Thursday, January 13, 2005

Too young to comprehend, too proud to complain

I read someplace a long time back that one should not read important books at too young an age, as the impact of the book is not what it would be. (that is, IF you could really comprehend what the author meant)

Being a somewhat prodigious reader as a kid meant that I was reading books way before they were supposedly 'appropriate' for me. By the time I was in college, classics like "The Catcher in the Rye" and "Zen and the Art of Motorcycle Maintenance" had already been devoured and swallowed whole by this voracious reader.

Swallowed whole is more appropriate I guess, because these books did not affect me the way they 'should' have, considering the impact they have had on readers worldwide. I simply didn't 'get' them. I did 'get' and love most of Ayn Rand's work, including 'The Fountainhead' and 'Anthem'. (I do think 'Atlas Shrugged' is about a thousand pages longer than it should be though.) And I loved, and still love Richard Bach and pretty much anything he puts to print, including his Ferrets series.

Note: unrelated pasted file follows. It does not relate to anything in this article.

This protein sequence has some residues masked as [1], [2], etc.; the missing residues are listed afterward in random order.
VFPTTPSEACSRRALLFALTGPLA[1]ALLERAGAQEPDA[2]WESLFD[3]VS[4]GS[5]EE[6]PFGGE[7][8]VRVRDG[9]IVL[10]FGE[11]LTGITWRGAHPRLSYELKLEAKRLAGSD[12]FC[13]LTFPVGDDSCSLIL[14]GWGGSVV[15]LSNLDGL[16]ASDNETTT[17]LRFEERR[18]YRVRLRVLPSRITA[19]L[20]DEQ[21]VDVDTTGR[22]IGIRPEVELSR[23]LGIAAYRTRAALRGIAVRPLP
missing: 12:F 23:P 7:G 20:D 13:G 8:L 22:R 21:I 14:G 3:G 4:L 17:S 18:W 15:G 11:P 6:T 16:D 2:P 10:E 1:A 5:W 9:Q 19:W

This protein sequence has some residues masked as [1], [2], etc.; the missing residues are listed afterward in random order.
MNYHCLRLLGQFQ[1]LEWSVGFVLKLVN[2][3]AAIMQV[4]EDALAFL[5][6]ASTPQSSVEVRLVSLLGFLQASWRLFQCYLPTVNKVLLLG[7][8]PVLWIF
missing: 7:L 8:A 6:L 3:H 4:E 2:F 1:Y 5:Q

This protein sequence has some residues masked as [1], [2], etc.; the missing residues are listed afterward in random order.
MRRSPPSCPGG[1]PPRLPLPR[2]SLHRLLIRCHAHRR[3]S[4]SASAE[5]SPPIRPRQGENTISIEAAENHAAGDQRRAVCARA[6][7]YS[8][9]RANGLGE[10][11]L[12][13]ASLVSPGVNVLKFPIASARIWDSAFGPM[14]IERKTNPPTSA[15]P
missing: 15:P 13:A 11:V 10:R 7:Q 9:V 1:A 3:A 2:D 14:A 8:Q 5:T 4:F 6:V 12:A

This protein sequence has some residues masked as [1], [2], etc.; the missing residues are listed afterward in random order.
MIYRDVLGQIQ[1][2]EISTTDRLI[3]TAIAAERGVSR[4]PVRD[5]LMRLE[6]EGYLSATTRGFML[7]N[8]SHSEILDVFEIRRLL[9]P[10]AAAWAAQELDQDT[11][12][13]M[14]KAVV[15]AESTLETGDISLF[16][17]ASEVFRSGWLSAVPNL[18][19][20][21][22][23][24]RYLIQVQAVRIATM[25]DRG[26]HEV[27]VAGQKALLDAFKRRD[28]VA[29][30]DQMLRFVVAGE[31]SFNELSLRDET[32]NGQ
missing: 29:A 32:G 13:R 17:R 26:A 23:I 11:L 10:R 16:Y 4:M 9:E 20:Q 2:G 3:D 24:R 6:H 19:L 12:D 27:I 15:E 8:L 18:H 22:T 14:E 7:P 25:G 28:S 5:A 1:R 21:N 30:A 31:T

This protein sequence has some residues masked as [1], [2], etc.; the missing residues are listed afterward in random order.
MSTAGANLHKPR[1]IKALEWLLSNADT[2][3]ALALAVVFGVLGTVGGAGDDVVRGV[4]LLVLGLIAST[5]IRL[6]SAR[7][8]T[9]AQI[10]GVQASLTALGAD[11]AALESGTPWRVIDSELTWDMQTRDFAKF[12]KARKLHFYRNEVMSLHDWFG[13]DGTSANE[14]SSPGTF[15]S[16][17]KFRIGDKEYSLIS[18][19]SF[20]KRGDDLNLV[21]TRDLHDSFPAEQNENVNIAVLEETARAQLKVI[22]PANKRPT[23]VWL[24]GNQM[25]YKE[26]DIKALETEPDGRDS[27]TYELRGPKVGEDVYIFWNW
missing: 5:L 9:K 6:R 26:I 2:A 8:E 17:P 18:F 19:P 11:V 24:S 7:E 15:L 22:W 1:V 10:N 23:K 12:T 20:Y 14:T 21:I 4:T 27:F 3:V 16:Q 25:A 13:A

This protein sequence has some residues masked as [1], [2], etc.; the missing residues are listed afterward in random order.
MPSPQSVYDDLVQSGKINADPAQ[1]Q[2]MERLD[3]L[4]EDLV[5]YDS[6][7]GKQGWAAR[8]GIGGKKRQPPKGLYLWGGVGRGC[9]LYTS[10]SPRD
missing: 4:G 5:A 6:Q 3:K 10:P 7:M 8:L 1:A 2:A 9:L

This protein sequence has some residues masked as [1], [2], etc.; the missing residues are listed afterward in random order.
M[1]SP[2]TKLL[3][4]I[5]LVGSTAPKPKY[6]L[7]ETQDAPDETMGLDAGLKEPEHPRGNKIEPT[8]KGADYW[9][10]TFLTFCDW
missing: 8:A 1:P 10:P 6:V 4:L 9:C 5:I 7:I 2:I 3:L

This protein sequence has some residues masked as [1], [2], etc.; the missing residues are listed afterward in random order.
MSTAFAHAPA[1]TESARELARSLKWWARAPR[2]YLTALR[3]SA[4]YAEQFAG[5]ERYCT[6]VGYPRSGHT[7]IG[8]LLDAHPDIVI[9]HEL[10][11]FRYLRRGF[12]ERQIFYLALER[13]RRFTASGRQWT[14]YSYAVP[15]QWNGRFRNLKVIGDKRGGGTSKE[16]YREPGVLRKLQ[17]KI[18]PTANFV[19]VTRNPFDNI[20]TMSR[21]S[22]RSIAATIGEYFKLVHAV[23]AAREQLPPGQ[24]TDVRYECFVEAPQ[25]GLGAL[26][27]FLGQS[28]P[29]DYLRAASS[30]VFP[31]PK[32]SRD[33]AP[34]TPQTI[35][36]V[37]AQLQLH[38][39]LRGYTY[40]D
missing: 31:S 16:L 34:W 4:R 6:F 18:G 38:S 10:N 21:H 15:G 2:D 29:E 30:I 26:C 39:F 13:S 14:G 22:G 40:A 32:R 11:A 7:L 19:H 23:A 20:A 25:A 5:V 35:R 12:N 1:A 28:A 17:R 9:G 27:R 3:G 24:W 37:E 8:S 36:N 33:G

I also have my reservations about the whole "critically acclaimed" thing, with me not agreeing often with what the critics say. Heck, I am a software engineer who reads, so my opinion on what good writing is or should be hardly matters to anyone but me. But 'acclaimed' books like 'The Interpreter of Maladies' and 'Life of Pi' by Yann Martel left me disappointed. I liked only the first story in "The Interpreter of Maladies" about the couple in a fight in the middle of powercuts in the US (yes, they do occur, VERY rarely where I live though). 'Life of Pi' began interestingly enough, but towards the end, the drama of the tiger and Pi in a boat loses steam, and I was really looking forward to the book ending.

Maybe its just me.

Now that I am on the right side of 25 and supposedly 'mature' enough( by what standards
I ask?), should I go back and revisit some of these, if only to see how growing older affects your insights and if there are more 'a-ha' moments, richer of experience that I am now?

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